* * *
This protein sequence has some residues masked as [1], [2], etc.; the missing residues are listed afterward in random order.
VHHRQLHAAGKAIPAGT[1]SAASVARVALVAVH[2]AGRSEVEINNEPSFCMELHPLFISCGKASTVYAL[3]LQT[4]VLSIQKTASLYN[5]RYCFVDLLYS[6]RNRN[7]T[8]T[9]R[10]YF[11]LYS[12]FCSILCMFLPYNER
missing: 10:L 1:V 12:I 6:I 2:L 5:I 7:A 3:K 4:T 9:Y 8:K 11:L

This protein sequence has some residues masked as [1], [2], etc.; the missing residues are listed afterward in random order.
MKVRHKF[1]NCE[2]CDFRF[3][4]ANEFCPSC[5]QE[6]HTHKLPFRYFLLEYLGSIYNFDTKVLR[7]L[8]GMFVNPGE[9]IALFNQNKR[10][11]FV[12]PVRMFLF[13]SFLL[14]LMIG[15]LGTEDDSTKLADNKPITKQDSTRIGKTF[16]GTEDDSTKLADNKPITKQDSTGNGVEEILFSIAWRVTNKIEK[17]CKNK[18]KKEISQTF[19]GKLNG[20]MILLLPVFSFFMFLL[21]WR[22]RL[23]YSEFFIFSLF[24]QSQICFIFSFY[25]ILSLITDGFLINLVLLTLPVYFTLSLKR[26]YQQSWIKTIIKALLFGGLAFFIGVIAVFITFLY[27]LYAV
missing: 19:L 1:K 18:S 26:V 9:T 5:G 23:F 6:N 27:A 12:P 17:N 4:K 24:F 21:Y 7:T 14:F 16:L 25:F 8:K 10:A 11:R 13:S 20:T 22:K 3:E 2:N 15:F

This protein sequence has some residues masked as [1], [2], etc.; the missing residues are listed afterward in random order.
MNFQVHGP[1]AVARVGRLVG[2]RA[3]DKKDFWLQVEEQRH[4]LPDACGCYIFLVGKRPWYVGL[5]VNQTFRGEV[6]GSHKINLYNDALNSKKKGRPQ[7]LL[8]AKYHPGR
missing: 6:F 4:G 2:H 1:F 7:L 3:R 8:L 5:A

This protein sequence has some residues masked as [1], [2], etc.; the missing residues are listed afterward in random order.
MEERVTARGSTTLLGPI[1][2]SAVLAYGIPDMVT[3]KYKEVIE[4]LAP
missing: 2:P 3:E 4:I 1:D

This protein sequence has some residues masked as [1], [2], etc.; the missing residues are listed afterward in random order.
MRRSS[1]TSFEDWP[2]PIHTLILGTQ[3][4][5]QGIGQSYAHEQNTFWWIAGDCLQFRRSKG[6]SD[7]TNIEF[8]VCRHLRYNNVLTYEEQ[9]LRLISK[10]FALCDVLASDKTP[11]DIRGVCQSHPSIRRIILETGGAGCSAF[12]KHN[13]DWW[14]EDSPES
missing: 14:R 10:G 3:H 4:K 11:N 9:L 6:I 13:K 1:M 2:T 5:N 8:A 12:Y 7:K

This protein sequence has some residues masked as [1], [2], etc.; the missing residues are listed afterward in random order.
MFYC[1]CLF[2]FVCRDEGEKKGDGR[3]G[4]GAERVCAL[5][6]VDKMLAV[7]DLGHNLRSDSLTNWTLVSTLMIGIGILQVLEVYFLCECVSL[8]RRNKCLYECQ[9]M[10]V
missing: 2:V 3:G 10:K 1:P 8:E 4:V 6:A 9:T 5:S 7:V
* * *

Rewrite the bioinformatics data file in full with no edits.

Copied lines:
This protein sequence has some residues masked as [1], [2], etc.; the missing residues are listed afterward in random order.
VHHRQLHAAGKAIPAGT[1]SAASVARVALVAVH[2]AGRSEVEINNEPSFCMELHPLFISCGKASTVYAL[3]LQT[4]VLSIQKTASLYN[5]RYCFVDLLYS[6]RNRN[7]T[8]T[9]R[10]YF[11]LYS[12]FCSILCMFLPYNER
missing: 10:L 1:V 12:I 6:I 2:L 5:I 7:A 3:K 4:T 9:Y 8:K 11:L

This protein sequence has some residues masked as [1], [2], etc.; the missing residues are listed afterward in random order.
MKVRHKF[1]NCE[2]CDFRF[3][4]ANEFCPSC[5]QE[6]HTHKLPFRYFLLEYLGSIYNFDTKVLR[7]L[8]GMFVNPGE[9]IALFNQNKR[10][11]FV[12]PVRMFLF[13]SFLL[14]LMIG[15]LGTEDDSTKLADNKPITKQDSTRIGKTF[16]GTEDDSTKLADNKPITKQDSTGNGVEEILFSIAWRVTNKIEK[17]CKNK[18]KKEISQTF[19]GKLNG[20]MILLLPVFSFFMFLL[21]WR[22]RL[23]YSEFFIFSLF[24]QSQICFIFSFY[25]ILSLITDGFLINLVLLTLPVYFTLSLKR[26]YQQSWIKTIIKALLFGGLAFFIGVIAVFITFLY[27]LYAV
missing: 19:L 1:K 18:S 26:V 9:T 5:G 23:F 6:N 27:A 12:P 17:N 4:K 24:F 21:Y 7:T 14:F 16:L 25:F 8:K 10:A 11:R 13:S 20:T 22:K 3:E 2:N 15:F

This protein sequence has some residues masked as [1], [2], etc.; the missing residues are listed afterward in random order.
MNFQVHGP[1]AVARVGRLVG[2]RA[3]DKKDFWLQVEEQRH[4]LPDACGCYIFLVGKRPWYVGL[5]VNQTFRGEV[6]GSHKINLYNDALNSKKKGRPQ[7]LL[8]AKYHPGR
missing: 6:F 4:G 2:H 1:F 7:L 3:R 8:L 5:A

This protein sequence has some residues masked as [1], [2], etc.; the missing residues are listed afterward in random order.
MEERVTARGSTTLLGPI[1][2]SAVLAYGIPDMVT[3]KYKEVIE[4]LAP
missing: 2:P 3:E 4:I 1:D

This protein sequence has some residues masked as [1], [2], etc.; the missing residues are listed afterward in random order.
MRRSS[1]TSFEDWP[2]PIHTLILGTQ[3][4][5]QGIGQSYAHEQNTFWWIAGDCLQFRRSKG[6]SD[7]TNIEF[8]VCRHLRYNNVLTYEEQ[9]LRLISK[10]FALCDVLASDKTP[11]DIRGVCQSHPSIRRIILETGGAGCSAF[12]KHN[13]DWW[14]EDSPES
missing: 14:R 10:G 3:H 4:K 11:N 9:L 6:I 13:K 1:M 2:T 5:N 8:A 12:Y 7:K

This protein sequence has some residues masked as [1], [2], etc.; the missing residues are listed afterward in random order.
MFYC[1]CLF[2]FVCRDEGEKKGDGR[3]G[4]GAERVCAL[5][6]VDKMLAV[7]DLGHNLRSDSLTNWTLVSTLMIGIGILQVLEVYFLCECVSL[8]RRNKCLYECQ[9]M[10]V
missing: 2:V 3:G 10:K 1:P 8:E 4:V 6:A 9:T 5:S 7:V